Arik Hesseldahl

Recent Posts by Arik Hesseldahl

Seven Questions for Adam Selipsky, VP at Amazon Web Services

A little more than a week ago, I made a lightning-quick trip to Seattle to visit with a few companies based there. (More on that in the coming days.) One of them was Amazon.com. I stopped by the company’s still-like-new headquarters in the South Lake Union neighborhood to talk with Adam Selipsky, vice president of Product Management and Developer Relations at Amazon Web Services. I had lots of questions about cloud computing and the plans of the company that’s most widely associated with the phrase.

Given how much people talk about cloud computing and the number of companies that use it, you’d think the cloud was a huge business for Amazon Web Services–or AWS for short. It’s not. Amazon doesn’t break the units results out specifically, and instead lumps it into the “other” category for financial reporting purposes, which amounted to $953 million in 2010, or about three percent of Amazon’s total sales. But you can get sense of its growing importance elsewhere within its financial reports: Capital expenditures in 2010 were $979 million, more than 2.5 times the amount it spent in 2009. Amazon didn’t detail exactly how it spent that money–some went to offices, some to infrastructure for AWS–but it did say this: “We expect this trend to continue over time.”

Next week, Amazon Web Services will hit its five-year mark, so with that milestone in mind, I took the opportunity to ask Selipsky first about its beginnings, before diving into its future.

NewEnterprise: Adam, I remember vaguely the day that Amazon announced it was getting into the vaguely worded “Web Services” business, and really scratching my head at it. How did all this start?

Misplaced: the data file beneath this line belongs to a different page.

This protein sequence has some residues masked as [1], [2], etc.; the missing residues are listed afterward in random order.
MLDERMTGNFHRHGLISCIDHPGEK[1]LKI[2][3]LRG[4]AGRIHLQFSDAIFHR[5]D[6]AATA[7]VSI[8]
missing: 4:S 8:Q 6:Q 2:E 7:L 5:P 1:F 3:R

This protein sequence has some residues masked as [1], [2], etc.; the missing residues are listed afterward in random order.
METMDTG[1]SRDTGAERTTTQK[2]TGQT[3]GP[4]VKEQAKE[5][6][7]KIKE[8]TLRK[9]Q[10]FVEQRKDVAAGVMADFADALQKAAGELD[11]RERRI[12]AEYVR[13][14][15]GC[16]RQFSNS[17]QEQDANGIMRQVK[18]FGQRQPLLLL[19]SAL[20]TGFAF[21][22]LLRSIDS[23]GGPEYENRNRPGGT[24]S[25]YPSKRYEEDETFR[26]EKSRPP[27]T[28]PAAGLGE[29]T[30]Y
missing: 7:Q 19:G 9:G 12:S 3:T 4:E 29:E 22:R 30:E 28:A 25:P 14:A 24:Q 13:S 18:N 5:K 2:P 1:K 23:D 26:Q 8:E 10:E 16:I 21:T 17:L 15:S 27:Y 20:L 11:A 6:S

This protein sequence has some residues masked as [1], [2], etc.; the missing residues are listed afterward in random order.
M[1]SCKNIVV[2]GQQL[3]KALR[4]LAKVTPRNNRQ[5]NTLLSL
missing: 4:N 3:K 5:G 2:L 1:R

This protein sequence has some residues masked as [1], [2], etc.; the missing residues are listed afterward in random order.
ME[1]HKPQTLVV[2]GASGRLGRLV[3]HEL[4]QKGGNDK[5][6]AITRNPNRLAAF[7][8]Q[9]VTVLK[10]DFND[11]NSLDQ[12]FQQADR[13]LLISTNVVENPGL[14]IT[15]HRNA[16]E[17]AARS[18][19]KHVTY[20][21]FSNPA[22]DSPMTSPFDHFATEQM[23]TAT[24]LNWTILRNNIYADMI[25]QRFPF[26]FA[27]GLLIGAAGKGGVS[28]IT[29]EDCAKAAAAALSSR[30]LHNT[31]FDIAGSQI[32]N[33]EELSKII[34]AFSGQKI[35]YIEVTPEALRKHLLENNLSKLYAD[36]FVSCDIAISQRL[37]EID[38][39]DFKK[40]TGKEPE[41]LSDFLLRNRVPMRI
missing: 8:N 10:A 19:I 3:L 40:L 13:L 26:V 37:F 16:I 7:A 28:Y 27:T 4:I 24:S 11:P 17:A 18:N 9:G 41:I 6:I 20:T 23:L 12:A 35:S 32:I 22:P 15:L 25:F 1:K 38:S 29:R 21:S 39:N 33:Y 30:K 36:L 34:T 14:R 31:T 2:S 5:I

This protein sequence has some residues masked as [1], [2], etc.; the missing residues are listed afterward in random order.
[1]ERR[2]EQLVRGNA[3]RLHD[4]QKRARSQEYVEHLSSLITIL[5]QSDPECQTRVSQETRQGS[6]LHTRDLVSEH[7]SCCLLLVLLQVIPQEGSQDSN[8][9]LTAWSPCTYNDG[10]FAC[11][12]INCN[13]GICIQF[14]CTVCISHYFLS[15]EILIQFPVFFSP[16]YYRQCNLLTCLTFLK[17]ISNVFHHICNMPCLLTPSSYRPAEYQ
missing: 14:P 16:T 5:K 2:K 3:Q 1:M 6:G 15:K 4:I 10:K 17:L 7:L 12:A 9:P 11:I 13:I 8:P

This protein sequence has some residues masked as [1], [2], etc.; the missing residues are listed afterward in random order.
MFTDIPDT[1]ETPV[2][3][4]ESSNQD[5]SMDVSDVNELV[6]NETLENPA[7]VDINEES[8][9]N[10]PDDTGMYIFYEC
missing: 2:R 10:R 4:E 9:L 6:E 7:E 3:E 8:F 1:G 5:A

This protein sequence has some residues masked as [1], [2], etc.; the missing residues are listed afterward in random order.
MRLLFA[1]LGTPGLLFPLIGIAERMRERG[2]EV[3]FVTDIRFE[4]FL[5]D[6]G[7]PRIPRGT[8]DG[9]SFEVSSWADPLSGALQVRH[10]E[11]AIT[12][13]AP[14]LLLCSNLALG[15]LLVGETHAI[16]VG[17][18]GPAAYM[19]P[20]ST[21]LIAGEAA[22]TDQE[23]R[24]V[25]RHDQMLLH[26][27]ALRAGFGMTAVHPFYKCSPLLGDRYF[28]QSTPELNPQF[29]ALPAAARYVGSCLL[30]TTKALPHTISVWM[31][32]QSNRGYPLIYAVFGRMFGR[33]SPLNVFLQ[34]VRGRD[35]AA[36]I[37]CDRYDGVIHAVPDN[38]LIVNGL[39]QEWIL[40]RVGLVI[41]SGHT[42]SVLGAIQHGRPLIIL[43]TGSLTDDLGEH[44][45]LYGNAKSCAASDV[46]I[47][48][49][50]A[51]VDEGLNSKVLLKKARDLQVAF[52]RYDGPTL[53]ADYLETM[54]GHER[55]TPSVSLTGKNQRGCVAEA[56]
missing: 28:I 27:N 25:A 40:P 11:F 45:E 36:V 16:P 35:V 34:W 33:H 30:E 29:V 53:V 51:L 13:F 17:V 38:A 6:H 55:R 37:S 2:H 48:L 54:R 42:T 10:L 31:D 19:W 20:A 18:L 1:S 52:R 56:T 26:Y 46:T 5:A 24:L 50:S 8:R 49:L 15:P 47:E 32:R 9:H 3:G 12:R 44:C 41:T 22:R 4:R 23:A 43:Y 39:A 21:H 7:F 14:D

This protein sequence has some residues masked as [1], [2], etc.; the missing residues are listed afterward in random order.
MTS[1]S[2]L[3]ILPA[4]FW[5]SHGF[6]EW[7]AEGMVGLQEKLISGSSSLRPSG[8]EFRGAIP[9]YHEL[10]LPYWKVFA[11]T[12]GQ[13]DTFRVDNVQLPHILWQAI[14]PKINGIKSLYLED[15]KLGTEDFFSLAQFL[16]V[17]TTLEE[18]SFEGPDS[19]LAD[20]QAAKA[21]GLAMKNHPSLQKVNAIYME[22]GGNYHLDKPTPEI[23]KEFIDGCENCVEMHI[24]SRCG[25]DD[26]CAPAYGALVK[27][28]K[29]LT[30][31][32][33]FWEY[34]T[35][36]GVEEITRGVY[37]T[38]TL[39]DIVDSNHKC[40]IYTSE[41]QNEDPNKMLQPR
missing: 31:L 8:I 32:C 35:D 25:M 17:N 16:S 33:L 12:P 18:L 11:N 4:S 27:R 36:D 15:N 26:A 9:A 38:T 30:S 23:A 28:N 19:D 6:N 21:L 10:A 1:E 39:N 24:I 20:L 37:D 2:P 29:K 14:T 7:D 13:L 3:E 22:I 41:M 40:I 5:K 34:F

Adam Selipsky: We built it out of necessity. We wondered why projects were taking longer than it seemed they should, and so we did a study and found that our engineering teams were spending about 70 percent of their time on non-value-add work like provisioning and managing their server and IT infrastructure, and not innovating on behalf of customers. That was a big aha moment. We got a blinding glimpse of the obvious, we realized we were not the only ones with this problem. We figured out there was a broad need for these basic technology infrastructure services.

When I think of all the companies that I know have started out using AWS, my head spins. Who’s your biggest customer?

We wouldn’t break that out. Zynga is one the biggest, obviously. Look at their growth. They couldn’t have grown the way they did without AWS. Netflix is another highly significant one. They said they have moved most of their infrastructure to AWS. They have a talented set of engineers who could build and manage their own infrastructure if they wanted to, but the point is that they don’t want to. They’d rather work on Netflix rather than the underlying infrastructure.

You’ve recently added a service called Elastic Beanstalk. Are you going to continue to add services like that through the year?

As fast as we knock out new services and features, the list of what our customers want from us continues to grow. I think that’s because this is so new, and since we’re replacing the data center, there’s a lot of things built up over the decades that run in those data centers. There’s going to be a long list of mission critical services that we need to bring up.

What’s the big one that people are asking for?